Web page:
(Bloomberg) -- Argenx SE’s Vyvgart Hytrulo shot gained US approval to treat a rare nervous system disorder, a win for the biotechnology firm after a series of setbacks. 

Vyvgart Hytrulo gained approval to treat chronic inflammatory demyelinating polyneuropathy, a condition that leads to muscle weakness and loss of sensation in the arms and legs. The drug has US clearance for generalized myasthenia gravis, another rare disease that affects the neuromuscular system. It’s also approved in an infused form called simply Vyvgart.

“Patients have been waiting, and today Argenx is delivering the first innovative treatment for CIDP in more than 30 years,” Luc Truyen, chief medical officer of the Brussels-listed company, said Friday in a statement.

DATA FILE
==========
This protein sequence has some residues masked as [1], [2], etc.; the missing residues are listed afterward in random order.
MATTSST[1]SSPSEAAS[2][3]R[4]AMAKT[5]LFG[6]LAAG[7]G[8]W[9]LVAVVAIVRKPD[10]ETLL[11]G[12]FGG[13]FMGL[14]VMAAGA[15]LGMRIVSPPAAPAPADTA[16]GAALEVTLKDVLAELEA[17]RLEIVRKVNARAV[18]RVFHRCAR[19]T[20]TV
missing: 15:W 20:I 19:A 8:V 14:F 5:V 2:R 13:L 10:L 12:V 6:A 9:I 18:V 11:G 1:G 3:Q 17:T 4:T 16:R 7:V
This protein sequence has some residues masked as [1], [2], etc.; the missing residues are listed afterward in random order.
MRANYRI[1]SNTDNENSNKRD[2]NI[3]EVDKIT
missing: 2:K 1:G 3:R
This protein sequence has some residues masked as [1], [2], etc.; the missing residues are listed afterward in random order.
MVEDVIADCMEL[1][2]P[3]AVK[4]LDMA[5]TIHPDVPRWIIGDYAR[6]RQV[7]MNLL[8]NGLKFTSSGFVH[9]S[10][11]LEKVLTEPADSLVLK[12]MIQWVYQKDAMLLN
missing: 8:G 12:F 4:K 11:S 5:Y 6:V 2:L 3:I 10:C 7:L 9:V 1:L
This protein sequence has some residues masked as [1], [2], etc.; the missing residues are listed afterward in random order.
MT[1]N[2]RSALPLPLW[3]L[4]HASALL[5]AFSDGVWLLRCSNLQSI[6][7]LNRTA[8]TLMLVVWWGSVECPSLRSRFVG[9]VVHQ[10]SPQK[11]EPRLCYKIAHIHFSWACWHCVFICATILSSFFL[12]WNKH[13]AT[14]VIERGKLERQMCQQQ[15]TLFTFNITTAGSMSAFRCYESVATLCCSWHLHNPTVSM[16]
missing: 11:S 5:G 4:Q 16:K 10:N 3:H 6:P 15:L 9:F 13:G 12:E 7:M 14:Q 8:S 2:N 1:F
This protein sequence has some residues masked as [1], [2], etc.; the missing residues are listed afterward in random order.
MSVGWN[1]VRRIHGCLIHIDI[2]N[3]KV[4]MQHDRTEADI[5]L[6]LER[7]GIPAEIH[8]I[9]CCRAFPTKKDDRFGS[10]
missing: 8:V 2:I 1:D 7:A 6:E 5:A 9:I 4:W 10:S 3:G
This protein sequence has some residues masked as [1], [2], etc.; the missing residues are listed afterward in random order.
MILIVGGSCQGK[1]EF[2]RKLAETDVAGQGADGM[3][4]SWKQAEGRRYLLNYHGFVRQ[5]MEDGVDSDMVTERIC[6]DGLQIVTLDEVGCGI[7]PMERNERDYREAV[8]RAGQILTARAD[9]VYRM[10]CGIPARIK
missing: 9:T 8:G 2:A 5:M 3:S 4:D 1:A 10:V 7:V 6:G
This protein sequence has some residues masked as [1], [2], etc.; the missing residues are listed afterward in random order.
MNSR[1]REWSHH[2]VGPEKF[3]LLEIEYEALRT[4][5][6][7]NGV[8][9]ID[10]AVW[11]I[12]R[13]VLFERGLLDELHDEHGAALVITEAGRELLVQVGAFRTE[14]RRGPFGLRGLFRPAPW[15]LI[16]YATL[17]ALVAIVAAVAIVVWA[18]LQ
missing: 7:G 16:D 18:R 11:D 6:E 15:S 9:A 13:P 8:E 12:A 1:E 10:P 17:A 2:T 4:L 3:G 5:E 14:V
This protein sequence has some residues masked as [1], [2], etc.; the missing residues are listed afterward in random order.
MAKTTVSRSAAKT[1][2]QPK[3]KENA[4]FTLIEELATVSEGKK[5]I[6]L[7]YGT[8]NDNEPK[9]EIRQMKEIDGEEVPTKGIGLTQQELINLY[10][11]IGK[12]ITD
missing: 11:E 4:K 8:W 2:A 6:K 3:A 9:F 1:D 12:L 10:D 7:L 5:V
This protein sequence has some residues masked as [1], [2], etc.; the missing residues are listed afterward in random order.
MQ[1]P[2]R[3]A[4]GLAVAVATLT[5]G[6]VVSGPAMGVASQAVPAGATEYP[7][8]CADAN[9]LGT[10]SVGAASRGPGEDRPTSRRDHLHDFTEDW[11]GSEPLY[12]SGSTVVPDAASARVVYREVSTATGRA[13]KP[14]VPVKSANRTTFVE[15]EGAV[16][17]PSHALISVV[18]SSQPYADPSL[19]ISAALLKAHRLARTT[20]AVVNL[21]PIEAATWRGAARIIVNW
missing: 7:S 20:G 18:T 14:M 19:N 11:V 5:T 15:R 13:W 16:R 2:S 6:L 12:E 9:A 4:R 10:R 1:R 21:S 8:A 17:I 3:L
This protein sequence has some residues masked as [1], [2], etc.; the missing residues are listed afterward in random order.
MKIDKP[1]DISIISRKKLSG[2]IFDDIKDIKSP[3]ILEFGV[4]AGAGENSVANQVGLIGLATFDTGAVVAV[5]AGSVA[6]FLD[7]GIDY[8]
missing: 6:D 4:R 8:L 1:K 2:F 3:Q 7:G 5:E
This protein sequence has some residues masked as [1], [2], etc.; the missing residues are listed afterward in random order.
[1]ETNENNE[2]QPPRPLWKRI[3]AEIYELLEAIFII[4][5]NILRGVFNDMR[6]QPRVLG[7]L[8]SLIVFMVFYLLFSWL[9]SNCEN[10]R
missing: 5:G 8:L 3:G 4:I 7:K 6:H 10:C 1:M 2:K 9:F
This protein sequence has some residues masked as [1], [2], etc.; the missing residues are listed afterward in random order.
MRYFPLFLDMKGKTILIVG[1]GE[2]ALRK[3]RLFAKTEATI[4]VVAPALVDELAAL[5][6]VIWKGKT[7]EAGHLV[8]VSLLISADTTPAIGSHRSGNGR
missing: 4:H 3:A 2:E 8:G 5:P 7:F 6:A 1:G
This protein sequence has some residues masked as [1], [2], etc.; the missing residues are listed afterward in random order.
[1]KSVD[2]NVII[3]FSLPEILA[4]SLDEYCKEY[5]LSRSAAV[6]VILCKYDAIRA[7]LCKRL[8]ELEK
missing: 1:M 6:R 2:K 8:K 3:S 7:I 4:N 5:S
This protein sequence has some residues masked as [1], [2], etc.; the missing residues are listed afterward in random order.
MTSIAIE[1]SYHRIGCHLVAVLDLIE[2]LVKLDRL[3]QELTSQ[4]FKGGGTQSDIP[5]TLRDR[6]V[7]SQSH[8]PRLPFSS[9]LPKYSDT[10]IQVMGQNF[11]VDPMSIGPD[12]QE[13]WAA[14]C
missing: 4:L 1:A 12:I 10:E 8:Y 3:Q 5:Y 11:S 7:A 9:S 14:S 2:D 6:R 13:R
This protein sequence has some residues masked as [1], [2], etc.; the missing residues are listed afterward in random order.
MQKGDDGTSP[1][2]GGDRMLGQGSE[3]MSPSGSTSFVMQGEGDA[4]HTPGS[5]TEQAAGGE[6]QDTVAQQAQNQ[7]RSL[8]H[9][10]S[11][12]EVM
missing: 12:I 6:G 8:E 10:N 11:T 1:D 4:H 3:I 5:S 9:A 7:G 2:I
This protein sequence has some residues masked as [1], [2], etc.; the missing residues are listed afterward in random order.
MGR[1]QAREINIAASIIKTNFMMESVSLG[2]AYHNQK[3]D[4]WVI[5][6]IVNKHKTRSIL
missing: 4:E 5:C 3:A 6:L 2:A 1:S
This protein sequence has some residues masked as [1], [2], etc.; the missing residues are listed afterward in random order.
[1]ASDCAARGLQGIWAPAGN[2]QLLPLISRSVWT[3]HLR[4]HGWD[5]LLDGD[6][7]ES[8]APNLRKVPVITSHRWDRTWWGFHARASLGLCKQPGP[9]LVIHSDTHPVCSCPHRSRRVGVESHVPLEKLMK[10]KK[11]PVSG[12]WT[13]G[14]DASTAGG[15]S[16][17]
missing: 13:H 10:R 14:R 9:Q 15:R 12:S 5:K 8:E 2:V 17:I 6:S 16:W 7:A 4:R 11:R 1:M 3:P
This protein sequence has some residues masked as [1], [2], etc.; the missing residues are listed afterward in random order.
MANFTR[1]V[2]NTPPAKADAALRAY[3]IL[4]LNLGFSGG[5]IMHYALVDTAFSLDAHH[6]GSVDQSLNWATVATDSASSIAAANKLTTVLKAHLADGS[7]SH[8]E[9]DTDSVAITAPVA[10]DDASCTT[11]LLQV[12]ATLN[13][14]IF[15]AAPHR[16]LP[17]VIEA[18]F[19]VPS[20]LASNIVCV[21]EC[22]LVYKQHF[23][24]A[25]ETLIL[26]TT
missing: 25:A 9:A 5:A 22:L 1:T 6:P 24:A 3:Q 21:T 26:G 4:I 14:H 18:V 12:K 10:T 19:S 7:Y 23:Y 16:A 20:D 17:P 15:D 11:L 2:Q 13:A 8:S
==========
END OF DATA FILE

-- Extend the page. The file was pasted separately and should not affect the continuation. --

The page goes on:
The company faced a reversal earlier this month when it decided against moving forward with Vyvgart in postural orthostatic tachycardia syndrome. Tests showed it failed to benefit patients with the condition, which occurs when blood fails to reach the upper body when people stand up. Late last year, Vyvgart Hytrulo failed in trials of a rare bleeding disorder and pemphigus, a skin ailment.

Argenx’s trial last July showed that the shot lowered the risk of relapse 61% in people with the chronic nerve condition, compared with those who received a placebo.

Peak sales of the treatment in the new use could reach $3.05 billion, taking into account an addressable patient population of 36,000, KBC Securities analyst Thomas Vranken said in a note to clients on Thursday. That would also include a “slight pricing premium” over its use for myesthenia gravis, Vranken said. 

Argenx shares closed 3.7% higher in Brussels on Friday. 

--With assistance from James Cone.

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